“Nine out of ten people like chocolate. The tenth person always lies.” —Unknown
In case you didn’t collide with card, candy, and teddy bear displays, I’ll inform you: Valentine’s Day was Monday. Think in terms of a major apology gift. Half-price chocolates save money, but will they impress your lady?
Perhaps I can suggest tips for future reference.
At all costs, avoid the “I-love-you-every-day-why-should-I-give-you-a-gift-now?” defense. Like the adage, “It doesn’t matter who wins or loses,” it contains elements of truth. But you’ll lose, big time. Unless you think sleeping on the couch — or driveway — is fun.
Fortunately, my husband figured this out. He’s come a long way since our first Valentine’s Day, when he gave me a history book. No, I’m not making that up.
After 47 years, though, he’s a master gift giver. Hubby should offer lessons on finding cards that make a wife’s heart sing. However, he faced a common February quandary: I adore chocolate, but I’m dieting. Should he give me only a card?
Some men bypass the obvious solution: flowers. Instead, they buy their ladies lingerie.
Seriously? When women are hating mirrors, are suffering from starvation, and are pushed around by skinny exercise gurus wearing Spandex?
Admittedly, it’s a cruel dilemma — only one of thousands women inflict on men.
Guys should blame marketing geniuses of the late 1800s and early 1900s who married chocolate and Valentine’s Day.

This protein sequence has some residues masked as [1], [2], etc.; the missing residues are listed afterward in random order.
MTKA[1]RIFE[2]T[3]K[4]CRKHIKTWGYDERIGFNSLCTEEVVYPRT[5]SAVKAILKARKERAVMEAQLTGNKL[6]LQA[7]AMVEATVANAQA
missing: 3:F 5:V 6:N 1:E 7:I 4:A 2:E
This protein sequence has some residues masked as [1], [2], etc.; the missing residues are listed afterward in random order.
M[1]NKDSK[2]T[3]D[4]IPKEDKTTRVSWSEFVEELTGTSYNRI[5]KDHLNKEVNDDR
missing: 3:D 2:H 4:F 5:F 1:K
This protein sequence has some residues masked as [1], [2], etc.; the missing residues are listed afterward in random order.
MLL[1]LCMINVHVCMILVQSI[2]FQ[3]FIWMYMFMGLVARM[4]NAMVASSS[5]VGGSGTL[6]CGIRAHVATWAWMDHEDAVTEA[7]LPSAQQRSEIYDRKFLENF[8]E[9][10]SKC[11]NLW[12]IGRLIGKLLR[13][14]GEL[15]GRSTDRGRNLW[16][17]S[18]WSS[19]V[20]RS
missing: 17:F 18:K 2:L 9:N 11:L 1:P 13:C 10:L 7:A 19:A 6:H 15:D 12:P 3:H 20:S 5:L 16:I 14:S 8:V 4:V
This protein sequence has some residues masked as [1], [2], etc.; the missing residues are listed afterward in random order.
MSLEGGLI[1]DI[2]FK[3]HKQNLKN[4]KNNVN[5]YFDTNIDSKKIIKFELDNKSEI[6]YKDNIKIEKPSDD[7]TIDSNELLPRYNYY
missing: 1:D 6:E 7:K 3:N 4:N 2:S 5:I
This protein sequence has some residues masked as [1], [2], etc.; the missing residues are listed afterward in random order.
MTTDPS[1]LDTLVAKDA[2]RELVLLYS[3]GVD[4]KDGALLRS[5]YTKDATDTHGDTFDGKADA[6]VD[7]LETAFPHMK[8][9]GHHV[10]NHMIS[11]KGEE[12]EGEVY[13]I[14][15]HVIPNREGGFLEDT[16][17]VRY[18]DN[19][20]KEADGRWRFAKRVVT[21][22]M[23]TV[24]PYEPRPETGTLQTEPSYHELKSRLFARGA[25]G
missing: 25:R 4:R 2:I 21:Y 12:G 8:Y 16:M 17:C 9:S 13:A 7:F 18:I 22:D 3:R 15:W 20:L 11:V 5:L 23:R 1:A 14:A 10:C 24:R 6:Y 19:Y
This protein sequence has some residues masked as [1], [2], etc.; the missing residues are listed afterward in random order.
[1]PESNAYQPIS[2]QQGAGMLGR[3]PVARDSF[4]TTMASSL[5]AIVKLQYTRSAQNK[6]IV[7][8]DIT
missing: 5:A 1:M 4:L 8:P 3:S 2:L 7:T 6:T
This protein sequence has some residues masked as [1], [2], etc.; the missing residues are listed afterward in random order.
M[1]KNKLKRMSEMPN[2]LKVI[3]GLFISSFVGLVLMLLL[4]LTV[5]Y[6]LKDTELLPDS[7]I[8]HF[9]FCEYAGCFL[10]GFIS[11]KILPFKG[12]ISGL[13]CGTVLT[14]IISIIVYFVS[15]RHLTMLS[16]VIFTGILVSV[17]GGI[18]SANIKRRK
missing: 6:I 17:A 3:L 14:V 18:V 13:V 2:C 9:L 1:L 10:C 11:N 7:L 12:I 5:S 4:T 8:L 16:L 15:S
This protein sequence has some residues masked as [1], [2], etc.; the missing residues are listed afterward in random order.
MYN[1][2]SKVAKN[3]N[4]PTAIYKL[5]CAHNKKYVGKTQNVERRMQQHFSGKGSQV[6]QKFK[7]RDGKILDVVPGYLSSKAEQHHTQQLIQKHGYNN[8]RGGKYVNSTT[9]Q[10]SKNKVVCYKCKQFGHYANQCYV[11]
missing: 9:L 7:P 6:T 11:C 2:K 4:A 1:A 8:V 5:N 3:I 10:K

During the 1860s, beverage manufacturer Richard Cadbury discovered the answer to his own dilemma: how to use cocoa butter that remained after processing chocolate drinks. Before his descendants manufactured the eggs associated with his name, Cadbury marketed valentine candies in beautiful boxes he designed himself.
Milton Hershey reinforced the Valentine’s Day-chocolate connection when he began selling tear-dropped chocolate “kisses” named for smoochy sounds chocolate made during processing.
For a time, chocolate equaled milk chocolate. When I, a second grader, received my first Valentine’s Day chocolates from towheaded Paul Henry, I didn’t nitpick about milk chocolate, dark chocolate, bittersweet, or semisweet. Unlike modern connoisseurs, I didn’t debate whether white or ruby chocolate are true chocolate.
Question free candy? Stupid.
Speaking of stupidity, some gourmets have “diversified” chocolate. They’ve invented a chocolate éclair hot dog. Chocolate and black pepper goat cheese truffles. Even chocolate calamari soup.
I told my love, “While I crave both seafood and chocolate, please don’t get creative on me this Valentine’s Day, okay?”
“Since when have I been creative?”
“By the way,” Hubby continued, “why should I give you chocolates, when you’ve only given me cards?”
However, he, too, has been avoiding seconds at dinner. Toughening up with weights.
Should I give him the ultimate symbol of my love and concern for his health: broccoli dipped in dark chocolate?
Maybe just a card. …
Tune in February 14, 2023, to see if these old lovers learned anything during their chocolate chat.
Your Extraordinary Ordinary: What does Valentine’s Day look like at your house?